We are in the midst of a mental health crisis. An estimated one in five American adults suffers from some form of mental illness. Despite the billions of dollars spent in pharmaceutical research and the rising popularity of antidepressant drugs, we are more depressed and anxious than ever before! What if the key to treating mental illness can’t be found at the pharmacy but lies in the very foods and nutrients we eat?
On this episode of Healthmade Radio, Dr. Michael Karlfeldt interviews Dr. Bonnie J Kaplan, a research psychologist and semi-retired Professor in the University of Calgary’s Cumming School of Medicine. For many years she studied the role of nutrition in mental illness and brain development. In retirement, her passion is to teach people how our diet influences our brain and mental health.
In this episode, learn:
- how to feed your brain to support your mental wellness
- what Professor Kaplan means when she says, “we are eating to feed our brain.”
- the difference between micronutrients and macronutrients
- the impact of consumer demand and addictive food has reduced our access to micronutrients and made our mental health issues skyrocket
- the diet that in a longitudinal study that showed to reduce the suicide rate by 50%
- the factors discovered in a study that caused a 15% drop in mental health referrals for children
- the essential vitamins and minerals needed to support brain health
- how the soil affects brain health
- the difference between whole foods vs. other types of foods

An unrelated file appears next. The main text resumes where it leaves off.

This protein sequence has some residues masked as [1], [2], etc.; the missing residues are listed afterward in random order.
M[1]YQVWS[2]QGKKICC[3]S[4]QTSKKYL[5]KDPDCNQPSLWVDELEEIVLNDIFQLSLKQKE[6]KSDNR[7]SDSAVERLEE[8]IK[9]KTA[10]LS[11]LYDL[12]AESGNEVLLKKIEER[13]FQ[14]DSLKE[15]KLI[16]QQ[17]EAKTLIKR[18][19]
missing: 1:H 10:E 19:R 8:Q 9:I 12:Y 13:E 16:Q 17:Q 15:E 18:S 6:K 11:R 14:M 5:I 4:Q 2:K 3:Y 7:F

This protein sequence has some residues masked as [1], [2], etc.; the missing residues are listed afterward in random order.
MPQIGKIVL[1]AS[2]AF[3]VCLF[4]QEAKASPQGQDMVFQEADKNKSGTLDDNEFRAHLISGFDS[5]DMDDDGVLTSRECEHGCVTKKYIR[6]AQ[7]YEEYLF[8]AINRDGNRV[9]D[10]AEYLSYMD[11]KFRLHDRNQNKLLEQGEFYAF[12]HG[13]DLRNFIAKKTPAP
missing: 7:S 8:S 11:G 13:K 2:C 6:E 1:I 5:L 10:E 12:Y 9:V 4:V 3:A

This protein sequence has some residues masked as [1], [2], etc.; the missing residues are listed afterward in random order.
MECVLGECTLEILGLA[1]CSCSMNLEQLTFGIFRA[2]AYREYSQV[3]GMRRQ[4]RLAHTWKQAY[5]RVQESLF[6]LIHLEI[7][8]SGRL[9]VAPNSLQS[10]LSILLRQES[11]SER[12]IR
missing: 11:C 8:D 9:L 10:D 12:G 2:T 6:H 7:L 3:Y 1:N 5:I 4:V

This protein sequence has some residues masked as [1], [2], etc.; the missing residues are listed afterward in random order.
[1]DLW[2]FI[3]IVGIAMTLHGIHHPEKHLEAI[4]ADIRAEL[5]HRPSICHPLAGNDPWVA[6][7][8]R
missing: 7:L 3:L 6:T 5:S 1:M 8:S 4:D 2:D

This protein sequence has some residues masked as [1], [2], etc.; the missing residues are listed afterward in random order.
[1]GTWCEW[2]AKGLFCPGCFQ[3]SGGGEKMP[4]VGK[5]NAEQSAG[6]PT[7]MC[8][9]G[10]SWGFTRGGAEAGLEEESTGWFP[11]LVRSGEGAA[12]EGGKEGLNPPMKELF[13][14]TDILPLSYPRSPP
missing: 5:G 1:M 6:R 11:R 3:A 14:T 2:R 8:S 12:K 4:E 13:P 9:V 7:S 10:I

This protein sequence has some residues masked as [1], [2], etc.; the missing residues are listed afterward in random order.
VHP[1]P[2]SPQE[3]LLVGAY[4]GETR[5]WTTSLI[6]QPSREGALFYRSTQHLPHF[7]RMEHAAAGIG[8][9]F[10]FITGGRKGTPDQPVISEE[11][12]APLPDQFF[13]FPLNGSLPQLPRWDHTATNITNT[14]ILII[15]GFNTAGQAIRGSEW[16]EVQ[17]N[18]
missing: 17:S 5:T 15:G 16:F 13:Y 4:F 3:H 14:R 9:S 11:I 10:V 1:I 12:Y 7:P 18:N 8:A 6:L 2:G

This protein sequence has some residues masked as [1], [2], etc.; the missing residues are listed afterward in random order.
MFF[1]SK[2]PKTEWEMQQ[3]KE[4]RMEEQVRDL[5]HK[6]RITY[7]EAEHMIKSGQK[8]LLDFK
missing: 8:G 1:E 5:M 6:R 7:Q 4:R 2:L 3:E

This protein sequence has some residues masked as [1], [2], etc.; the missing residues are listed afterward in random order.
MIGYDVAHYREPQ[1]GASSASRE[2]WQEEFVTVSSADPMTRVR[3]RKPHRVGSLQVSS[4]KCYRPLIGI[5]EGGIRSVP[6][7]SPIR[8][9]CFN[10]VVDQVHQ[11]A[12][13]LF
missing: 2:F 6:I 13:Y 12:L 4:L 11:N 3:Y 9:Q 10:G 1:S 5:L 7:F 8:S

- the definition of a Mediterranean Diet: fruits, vegetables, fish twice a week, olive oil and why its supportive to brain health
- the importance of nutritional and supplemental support for the brain amid Crisis and Trauma
About Dr. Bonnie J Kaplan, Ph.D.
Bonnie J Kaplan, Ph.D., professor emerita at the Cumming School of Medicine at the University of Calgary, in Calgary, Alberta, Canada, has published widely on the biological basis of developmental disorders and mental health, especially on the contribution of nutrition to brain development and brain function. Kaplan has over 180 peer-reviewed publications and textbook contributions, and many more invited lectures. In 2018, for Canada’s 150th birthday, she was named one of the country’s top 150 Difference Makers in Mental Health. In 2019, she was awarded the prestigious Dr. Rogers Prize, a national award given every two years in Canada for research or clinical work in complementary, alternative, integrative health.
Dr. Kaplan’s interest in nutrition and brain health began very early in her career. In 1972 as a Ph.D. student, her first publication, “Malnutrition and Mental Health,” appeared in the esteemed Psychological Bulletin. Since then, Dr. Kaplan has written over 140 peer-reviewed scientific articles, 120 commentaries and reviews, and 11 book chapters and has been a research supervisor or committee member for 78 graduate and undergraduate students.
In 2001, Dr. Kaplan began to prove that treating mental health challenges (explosive rage, mood symptoms, and anxiety) with balanced, broad-spectrum nutrient treatment formulas was more effective than using a single nutrient to treat these symptoms. She also provided the initial ground-breaking data that showed that treatment with carefully constructed formulations of broad-spectrum micronutrients could be used instead of psychotropic drugs to treat bipolar disorder and attention deficit hyperactivity disorder (ADHD). In 2009, she led a team of 12 scientists to determine the relationships between maternal nutrient intake before, during, and after gestation on maternal mood, birth outcome, and infant neurodevelopment.
Connect with Dr. Kaplan
About HealthMade Radio
In an avid pursuit of worldly knowledge, Dr. Michael Karlfeldt conducts weekly interviews on HealthMade Radio with global integrative health experts, scientists, philanthropists, and entrepreneurs. These interviews are shared on our page to promote a community of health and education.
Health is what you make it!